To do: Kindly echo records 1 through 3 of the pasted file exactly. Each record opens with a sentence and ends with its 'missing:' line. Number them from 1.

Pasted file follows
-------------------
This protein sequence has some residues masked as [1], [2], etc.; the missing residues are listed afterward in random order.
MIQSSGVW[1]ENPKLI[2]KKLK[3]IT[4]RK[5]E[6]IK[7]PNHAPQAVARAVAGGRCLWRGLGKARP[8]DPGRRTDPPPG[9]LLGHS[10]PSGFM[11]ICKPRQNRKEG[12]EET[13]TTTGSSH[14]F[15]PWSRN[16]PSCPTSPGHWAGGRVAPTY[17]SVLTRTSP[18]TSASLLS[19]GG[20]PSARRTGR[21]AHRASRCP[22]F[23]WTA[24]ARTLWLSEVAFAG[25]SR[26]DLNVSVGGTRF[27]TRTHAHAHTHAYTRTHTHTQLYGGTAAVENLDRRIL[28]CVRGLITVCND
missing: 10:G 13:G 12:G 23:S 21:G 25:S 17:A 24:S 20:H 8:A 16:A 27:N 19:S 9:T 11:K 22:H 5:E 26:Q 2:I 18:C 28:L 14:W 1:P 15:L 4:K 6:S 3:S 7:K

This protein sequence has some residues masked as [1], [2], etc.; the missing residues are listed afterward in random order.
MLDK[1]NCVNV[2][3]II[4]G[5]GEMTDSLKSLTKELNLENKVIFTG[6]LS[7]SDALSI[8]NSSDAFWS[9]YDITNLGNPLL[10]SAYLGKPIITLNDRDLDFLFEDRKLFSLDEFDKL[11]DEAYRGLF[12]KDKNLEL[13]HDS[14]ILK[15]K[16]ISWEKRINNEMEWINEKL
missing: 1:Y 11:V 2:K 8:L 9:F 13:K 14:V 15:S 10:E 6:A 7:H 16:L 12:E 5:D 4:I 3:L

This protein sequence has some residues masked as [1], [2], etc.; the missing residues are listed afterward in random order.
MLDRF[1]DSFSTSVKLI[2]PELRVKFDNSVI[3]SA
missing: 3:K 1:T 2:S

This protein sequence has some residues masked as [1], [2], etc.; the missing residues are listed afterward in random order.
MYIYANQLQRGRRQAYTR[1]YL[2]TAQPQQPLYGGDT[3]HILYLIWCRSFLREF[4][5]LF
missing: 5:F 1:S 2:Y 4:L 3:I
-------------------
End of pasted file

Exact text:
This protein sequence has some residues masked as [1], [2], etc.; the missing residues are listed afterward in random order.
MIQSSGVW[1]ENPKLI[2]KKLK[3]IT[4]RK[5]E[6]IK[7]PNHAPQAVARAVAGGRCLWRGLGKARP[8]DPGRRTDPPPG[9]LLGHS[10]PSGFM[11]ICKPRQNRKEG[12]EET[13]TTTGSSH[14]F[15]PWSRN[16]PSCPTSPGHWAGGRVAPTY[17]SVLTRTSP[18]TSASLLS[19]GG[20]PSARRTGR[21]AHRASRCP[22]F[23]WTA[24]ARTLWLSEVAFAG[25]SR[26]DLNVSVGGTRF[27]TRTHAHAHTHAYTRTHTHTQLYGGTAAVENLDRRIL[28]CVRGLITVCND
missing: 10:G 13:G 12:G 23:S 21:G 25:S 17:A 24:S 20:H 8:A 16:A 27:N 19:S 9:T 11:K 22:H 5:E 26:Q 2:I 18:C 28:L 14:W 1:P 15:L 4:K 6:S 3:S 7:K

This protein sequence has some residues masked as [1], [2], etc.; the missing residues are listed afterward in random order.
MLDK[1]NCVNV[2][3]II[4]G[5]GEMTDSLKSLTKELNLENKVIFTG[6]LS[7]SDALSI[8]NSSDAFWS[9]YDITNLGNPLL[10]SAYLGKPIITLNDRDLDFLFEDRKLFSLDEFDKL[11]DEAYRGLF[12]KDKNLEL[13]HDS[14]ILK[15]K[16]ISWEKRINNEMEWINEKL
missing: 1:Y 11:V 2:K 8:L 9:F 13:K 14:V 15:S 10:E 6:A 7:H 16:L 12:E 5:D 4:I 3:L

This protein sequence has some residues masked as [1], [2], etc.; the missing residues are listed afterward in random order.
MLDRF[1]DSFSTSVKLI[2]PELRVKFDNSVI[3]SA
missing: 3:K 1:T 2:S